Serving Those Who Have Served Us
Veterans and active service members of the military represent a very complex patient population with a unique history compared to the general population. Traumatic experiences abroad place service members at much higher risk for specific physical and psychological conditions such as post-traumatic stress disorder (PTSD). Often times, these conditions are not identified during a medical evaluation.1 This may be due to incomplete screening practices, brief patient interactions, or possibly lack of veteran recognition during visits. Taking the time to identify military veterans and thoroughly assess, diagnose, and treat their conditions is crucial to effectively managing their overall care.
Veterans can be exposed to a wide array of traumatic events. These may include:1
● Chemical or pollutant exposure
● Blasts/shrapnel injuries
● Infectious disease
These traumatic events can result in a variety of physical and/or psychological damage requiring specialized care. Physically, veterans may experience dermatologic, reproductive, and infectious disease issues related to their exposure. Other disorders involving psychological elements such as PTSD, depression, suicide, and military sexual trauma (MST) are also more common among military veterans. Many times, only physical injuries are treated, while psychological symptoms may be overlooked.1 The incidence of PTSD alone is estimated to be approximately 10% in Gulf War, Operation Enduring Freedom, and Operation Iraqi Freedom veterans and approximately 30% in Vietnam War veterans.2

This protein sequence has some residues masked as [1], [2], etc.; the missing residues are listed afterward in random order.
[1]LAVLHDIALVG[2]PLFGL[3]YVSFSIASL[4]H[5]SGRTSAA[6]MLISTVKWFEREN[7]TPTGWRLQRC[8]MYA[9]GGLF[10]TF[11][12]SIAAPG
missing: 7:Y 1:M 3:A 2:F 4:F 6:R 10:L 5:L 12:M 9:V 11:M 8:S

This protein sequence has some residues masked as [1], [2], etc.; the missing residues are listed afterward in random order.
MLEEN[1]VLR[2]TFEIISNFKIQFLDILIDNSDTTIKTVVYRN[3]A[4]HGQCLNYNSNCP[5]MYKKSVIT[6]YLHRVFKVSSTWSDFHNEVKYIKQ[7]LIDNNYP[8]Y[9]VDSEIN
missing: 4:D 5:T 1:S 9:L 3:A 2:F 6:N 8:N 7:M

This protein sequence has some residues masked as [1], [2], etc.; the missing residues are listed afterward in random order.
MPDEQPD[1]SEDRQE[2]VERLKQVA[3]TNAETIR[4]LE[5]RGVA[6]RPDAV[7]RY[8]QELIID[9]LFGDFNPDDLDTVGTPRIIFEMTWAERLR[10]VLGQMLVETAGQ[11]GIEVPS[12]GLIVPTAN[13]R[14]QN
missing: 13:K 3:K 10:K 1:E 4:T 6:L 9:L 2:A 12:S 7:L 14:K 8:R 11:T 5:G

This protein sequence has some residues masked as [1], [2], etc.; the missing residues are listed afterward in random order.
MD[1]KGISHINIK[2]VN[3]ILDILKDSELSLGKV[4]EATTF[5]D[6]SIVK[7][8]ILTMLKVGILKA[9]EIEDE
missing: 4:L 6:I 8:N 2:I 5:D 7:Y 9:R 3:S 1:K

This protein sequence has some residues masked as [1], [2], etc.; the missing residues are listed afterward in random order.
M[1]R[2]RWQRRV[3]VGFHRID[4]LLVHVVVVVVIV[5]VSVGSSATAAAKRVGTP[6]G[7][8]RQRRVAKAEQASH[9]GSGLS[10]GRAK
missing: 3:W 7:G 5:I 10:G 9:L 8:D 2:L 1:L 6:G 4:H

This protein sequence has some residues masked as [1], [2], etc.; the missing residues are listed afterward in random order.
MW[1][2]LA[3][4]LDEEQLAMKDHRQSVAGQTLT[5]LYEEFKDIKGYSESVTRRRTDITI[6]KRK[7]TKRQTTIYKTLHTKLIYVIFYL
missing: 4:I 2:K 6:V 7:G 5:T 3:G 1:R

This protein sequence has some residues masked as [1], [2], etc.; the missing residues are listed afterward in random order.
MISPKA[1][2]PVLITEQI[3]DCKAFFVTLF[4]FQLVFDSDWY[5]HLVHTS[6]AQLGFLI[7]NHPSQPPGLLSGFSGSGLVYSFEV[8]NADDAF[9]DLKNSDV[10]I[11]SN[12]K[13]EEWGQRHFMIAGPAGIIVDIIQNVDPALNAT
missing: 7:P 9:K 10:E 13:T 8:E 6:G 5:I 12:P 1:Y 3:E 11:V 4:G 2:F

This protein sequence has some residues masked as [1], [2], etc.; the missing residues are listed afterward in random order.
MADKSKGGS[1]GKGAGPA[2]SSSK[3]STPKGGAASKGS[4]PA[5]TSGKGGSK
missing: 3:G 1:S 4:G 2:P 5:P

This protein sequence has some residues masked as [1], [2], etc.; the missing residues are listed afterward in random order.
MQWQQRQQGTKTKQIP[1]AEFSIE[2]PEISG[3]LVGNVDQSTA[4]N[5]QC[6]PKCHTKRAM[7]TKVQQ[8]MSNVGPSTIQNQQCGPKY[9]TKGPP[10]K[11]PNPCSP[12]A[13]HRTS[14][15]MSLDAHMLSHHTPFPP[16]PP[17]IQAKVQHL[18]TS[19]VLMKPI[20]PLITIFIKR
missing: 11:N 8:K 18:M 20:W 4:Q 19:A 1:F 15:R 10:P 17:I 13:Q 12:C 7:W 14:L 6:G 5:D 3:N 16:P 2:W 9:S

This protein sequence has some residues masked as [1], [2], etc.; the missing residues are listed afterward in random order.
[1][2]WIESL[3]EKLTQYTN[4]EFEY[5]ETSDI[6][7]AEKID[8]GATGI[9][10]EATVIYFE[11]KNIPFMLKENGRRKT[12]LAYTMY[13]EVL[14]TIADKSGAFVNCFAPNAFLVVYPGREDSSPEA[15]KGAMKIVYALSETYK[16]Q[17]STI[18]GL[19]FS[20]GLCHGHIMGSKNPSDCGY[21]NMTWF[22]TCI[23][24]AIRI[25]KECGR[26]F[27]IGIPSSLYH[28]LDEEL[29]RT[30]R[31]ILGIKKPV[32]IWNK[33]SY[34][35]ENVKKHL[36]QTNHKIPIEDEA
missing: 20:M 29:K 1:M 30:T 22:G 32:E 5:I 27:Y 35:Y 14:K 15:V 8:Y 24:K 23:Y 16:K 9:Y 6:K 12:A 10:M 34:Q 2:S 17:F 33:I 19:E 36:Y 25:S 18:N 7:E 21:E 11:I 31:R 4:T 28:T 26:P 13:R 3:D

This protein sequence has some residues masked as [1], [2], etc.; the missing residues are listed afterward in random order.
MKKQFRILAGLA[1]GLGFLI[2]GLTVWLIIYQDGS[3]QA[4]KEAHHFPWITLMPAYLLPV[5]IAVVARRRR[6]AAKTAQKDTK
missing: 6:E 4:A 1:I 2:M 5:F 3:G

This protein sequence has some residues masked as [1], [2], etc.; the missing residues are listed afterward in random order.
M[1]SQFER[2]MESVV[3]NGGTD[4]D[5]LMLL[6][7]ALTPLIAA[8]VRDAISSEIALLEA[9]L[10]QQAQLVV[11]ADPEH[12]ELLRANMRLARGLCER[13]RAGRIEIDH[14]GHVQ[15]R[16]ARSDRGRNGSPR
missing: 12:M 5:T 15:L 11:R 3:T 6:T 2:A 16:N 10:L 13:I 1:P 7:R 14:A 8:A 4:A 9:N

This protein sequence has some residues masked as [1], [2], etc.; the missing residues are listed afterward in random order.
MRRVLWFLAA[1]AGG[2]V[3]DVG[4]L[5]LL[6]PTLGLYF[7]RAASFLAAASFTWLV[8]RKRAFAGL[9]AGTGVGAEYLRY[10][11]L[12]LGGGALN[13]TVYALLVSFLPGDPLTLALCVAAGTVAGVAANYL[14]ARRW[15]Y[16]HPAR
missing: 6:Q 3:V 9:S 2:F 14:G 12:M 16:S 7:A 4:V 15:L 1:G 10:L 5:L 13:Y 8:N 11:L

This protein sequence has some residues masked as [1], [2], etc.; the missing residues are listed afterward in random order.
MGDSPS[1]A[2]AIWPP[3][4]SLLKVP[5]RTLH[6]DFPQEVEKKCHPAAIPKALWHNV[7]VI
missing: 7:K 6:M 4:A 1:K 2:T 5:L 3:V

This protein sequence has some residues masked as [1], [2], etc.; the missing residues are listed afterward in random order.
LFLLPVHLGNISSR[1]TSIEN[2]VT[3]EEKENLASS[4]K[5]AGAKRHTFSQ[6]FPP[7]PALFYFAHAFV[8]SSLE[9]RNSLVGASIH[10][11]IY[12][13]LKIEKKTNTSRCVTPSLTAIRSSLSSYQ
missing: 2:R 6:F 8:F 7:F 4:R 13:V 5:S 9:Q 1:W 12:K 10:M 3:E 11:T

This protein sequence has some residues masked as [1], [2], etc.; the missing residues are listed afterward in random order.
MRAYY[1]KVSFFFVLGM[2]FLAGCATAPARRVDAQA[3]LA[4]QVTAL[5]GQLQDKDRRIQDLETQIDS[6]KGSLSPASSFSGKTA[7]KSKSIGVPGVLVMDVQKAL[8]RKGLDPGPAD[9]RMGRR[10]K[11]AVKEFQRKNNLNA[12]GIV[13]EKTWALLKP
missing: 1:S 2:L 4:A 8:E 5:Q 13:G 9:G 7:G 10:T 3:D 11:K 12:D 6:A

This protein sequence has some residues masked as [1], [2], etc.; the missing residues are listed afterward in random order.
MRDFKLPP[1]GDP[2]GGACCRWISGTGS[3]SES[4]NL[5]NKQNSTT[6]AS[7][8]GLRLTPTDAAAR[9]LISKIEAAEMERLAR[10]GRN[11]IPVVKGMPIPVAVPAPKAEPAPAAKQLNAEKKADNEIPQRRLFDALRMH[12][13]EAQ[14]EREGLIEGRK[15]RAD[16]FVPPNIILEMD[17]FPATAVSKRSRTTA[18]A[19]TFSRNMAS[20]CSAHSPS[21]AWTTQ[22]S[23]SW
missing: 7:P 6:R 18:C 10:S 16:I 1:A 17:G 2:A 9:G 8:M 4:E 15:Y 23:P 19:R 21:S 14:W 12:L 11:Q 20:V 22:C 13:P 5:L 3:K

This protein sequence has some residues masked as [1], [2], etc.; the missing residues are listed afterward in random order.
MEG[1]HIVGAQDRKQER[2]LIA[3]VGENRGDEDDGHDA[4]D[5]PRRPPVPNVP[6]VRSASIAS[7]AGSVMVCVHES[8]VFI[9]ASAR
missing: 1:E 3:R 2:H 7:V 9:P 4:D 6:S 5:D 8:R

Although veterans have unique experiences and associated disorders, their care is often managed similarly to that of a civilian patient. Approximately, two-thirds of military veterans utilize civilian health care providers to manage their care.1 Engaging veterans in the same manner as the civilian population may not be sufficient. Tailoring visits to veterans' unique needs may help improve their overall health care.
It may be difficult to initiate and navigate conversation with veterans who do not feel comfortable discussing their experiences in detail. Consider the following approaches to build rapport with each veteran. Begin by sharing your thoughts on what serving veterans means to you. This may also include your family or friends' service in the military. Next, gain the veteran's trust by reassuring confidentiality, then listening intently as the veteran shares his or her thoughts and behaviors. Lastly, acknowledge the veteran's character. The courage that veterans carried while at service is the same courage that can motivate them to achieve positive treatment outcomes.3 These are just a few ways to engage veterans in conversation. Below are some additional tips on how to alleviate potential apprehension and facilitate a conversation.